Children's Literature - Carlee Hallman
When Pharaoh Cheops died 4,600 years ago, his pyramid tomb was ready for him. His son, Djedefre, who then became pharaoh, needed to build two ships to guide Cheops on his journey in the afterlife. The pieces for two boats were assembled and placed in pits at the bottom of the pyramid. Heavy stones were moved by sleds and then rolled over the pits and sealed. Hieroglyphs, underlined by text in italics, tell the story. Wood for ships came from countries around the Mediterranean Sea. Tools used by workers are illustrated and labeled. In 1954 sand and debris was removed around the pyramid and the boats uncovered. Hag Ahmed was chosen to restore one ship. "‘It was,' he often remarked, ‘like trying to complete a jigsaw puzzle without having the picture on the box.'" He learned by building a model, studying tomb paintings, and working with ship builders who, today, do some things the same and some things differently. He assembled and took the ship apart five times before he got all 1,224 pieces in place. Finally, it took only three months to assemble. A fold out of the completed ship and a map of the Nile River is included. In 2008, a Japanese team proposed to restore the second ship. Those interested in Egyptology and ship building will want to read this. Reviewer: Carlee Hallman
School Library Journal

Gr 3-6

Weitzman recounts the construction of a boat made for the Pharaoh Cheops and discusses its rediscovery and restoration in the 20th century. He weaves the history, texts, mythology, and customs of ancient Egypt into an effective narrative, drawing readers in through the processes used to build the vessel, which the Egyptians believed would guide Cheops to the afterlife. This step-by-step presentation breathes life into the history, shedding light on the motives and methods employed by the craftsmen. In addition, the author records the accomplishments of Egyptologist Ahmed Youssef Moustafa, revealing his passion and problem-solving abilities, such as visiting local boat builders in an attempt to decipher how to reconstruct the artifacts. The volume's stylized illustrations are inspired by the two-dimensional depictions from ancient Egyptian art. The paintings' earth tones, accentuated by bright greens and blues, are both appropriate for the subject matter and pleasing to the eye; the boat becomes more complete with each turn of the page. Finally, foldout pages reveal the pharaoh's boat in full restoration. Visual aids clarify the use and function of a toggle, an adze, a bow drill, etc. Pharaoh's Boat offers a unique glimpse into a common activity in ordinary ancient Egyptian life (boat building) instead of being just another book about mummies and pyramids.-Jeff Meyer, Slater Public Library, IA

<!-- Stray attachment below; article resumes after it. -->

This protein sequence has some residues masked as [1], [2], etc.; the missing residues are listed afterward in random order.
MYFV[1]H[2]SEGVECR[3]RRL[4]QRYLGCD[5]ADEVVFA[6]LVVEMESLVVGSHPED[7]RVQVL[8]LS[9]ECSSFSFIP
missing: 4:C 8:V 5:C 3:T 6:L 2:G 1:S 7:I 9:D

Kirkus Reviews
Under the hot Egyptian sun, ancient shipwrights chopped, pounded and strained. The death of the pharaoh Cheops required two magnificent ships be built to guide him across the eternal "winding waterway" of sky. More than 4,000 years later, in 1954, an Egyptologist makes an astonishing discovery. Peering through a tiny excavation hole, he glimpses a fragment of wood-one of the pharaoh's boats. Expert restoration specialist Ahmed Youssef Moustafa is given the task of reconstructing the boat, all 1,224 pieces. Weitzman, no stranger to transportation design (A Subway for New York, 2005, etc.), gracefully merges past and present as he describes the intricate steps of how the boat was first built-and rebuilt, so many thousands of years later. The flat illustrations in warm earth tones mirror ancient Egyptian reliefs; each panel shows stages of construction and tools in action. The author carefully labels every part, allowing readers to follow along as the boat is pieced together. Culminating in an expansive gatefold, the pharaoh's boat stretches wide. Both ship and story are a mastery of precise craftsmanship. (acknowledgements, afterword, map) (Nonfiction. 8-12)
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Product Details

  • ISBN-13: 9780547053417
  • Publisher: Houghton Mifflin Harcourt
  • Publication date: 5/18/2009
  • Format: Library Binding
  • Pages: 32
  • Sales rank: 671,449
  • Age range: 9 - 12 Years
  • Lexile: NC1170L (what's this?)
  • Product dimensions: 11.20 (w) x 9.10 (h) x 0.60 (d)

Meet the Author

David Weitzman is the author and illustrator of OLD IRONSIDES, POURING IRON, SUPERPOWER, and his latest, THE PHARAOH'S BOAT. He lives in the mountains of northern California.

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Customer Reviews